Major concern over monopolies and trusts was one of the distinguishing marks of the American Economic Association from its foundation and lasted well into the early 1900s (Coats, 1960). The failed merger attempt of the Northern Securities Company and the subsequent panic of 1902–1903, the 1907 financial crisis and its aftermath, as well as the ostensibly illegal financial practices of many conglomerates, all contributed to keep the trusts issue alive on academic circles. But it was only after the 1911 Court decisions that the debate on the trust problem and the necessary measures to amend the existing antitrust legislation acquired new vigor and incisiveness.3

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Research in the History of Economic Thought and Methodology: A Research Annual
Type: Book
ISBN: 978-1-78052-824-3

Article
Publication date: 1 February 1998

Rocco R. Vanasco

This paper examines the role of professional associations, governmental agencies, and international accounting and auditing bodies in promulgating standards to deter and…

25450

Abstract

This paper examines the role of professional associations, governmental agencies, and international accounting and auditing bodies in promulgating standards to deter and detect fraud, domestically and abroad. Specifically, it focuses on the role played by the US Securities and Exchange Commission (SEC), the American Institute of Certified Public Accountants (AICPA), the Institute of Internal Auditors (IIA), the Institute of Management Accountants (IMA), the Association of Certified Fraud Examiners (ACFE), the US Government Accounting Office (GAO), and other national and foreign professional associations, in promulgating auditing standards and procedures to prevent fraud in financial statements and other white‐collar crimes. It also examines several fraud cases and the impact of management and employee fraud on the various business sectors such as insurance, banking, health care, and manufacturing, as well as the role of management, the boards of directors, the audit committees, auditors, and fraud examiners and their liability in the fraud prevention and investigation.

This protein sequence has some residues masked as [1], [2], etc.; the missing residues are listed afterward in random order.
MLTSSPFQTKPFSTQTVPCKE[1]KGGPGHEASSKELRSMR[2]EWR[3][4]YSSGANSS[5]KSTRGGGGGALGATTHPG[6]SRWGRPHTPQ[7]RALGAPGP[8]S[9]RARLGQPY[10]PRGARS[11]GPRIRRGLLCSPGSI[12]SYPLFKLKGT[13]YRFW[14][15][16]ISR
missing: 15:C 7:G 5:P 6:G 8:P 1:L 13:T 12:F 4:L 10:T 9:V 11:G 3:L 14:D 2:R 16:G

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Managerial Auditing Journal, vol. 13 no. 1
Type: Research Article
ISSN: 0268-6902

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Article
Publication date: 1 January 1992

HOWARD JOHNSON

In The Times (10th July 1992) the following by line appeared on p1 ‘Body Shop wins unholy row with businesswoman’; announcing that Sir Peter Pain, sitting as a High Court…

Abstract

In The Times (10th July 1992) the following by line appeared on p1 ‘Body Shop wins unholy row with businesswoman’; announcing that Sir Peter Pain, sitting as a High Court judge, had granted an injunction restraining a Mrs Pauline Rawle, who was described as ‘an evangelical Christian woman’ from using the ‘Body Shop’ name in respect of six franchised shops in Bromley, Maidstone, Canterbury, Romford and Croydon (2 branches). It was alleged that the ‘close relationship’ essential to the franchise contract between Mrs Rawle and the Body Shop ‘had clearly broken down’. Mrs Rawle allegedly told staff to have nothing to do with Body Shop representatives and alleged a conspiracy against her and comparing herself with God and the Body Shop organisation to Satan! Mass dismissals of staff followed and the franchises were temporarily closed and re‐opened with inferior standards. This case is one of the few reported decisions on franchise operation in the UK.

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Managerial Law, vol. 34 no. 1/2
Type: Research Article
ISSN: 0309-0558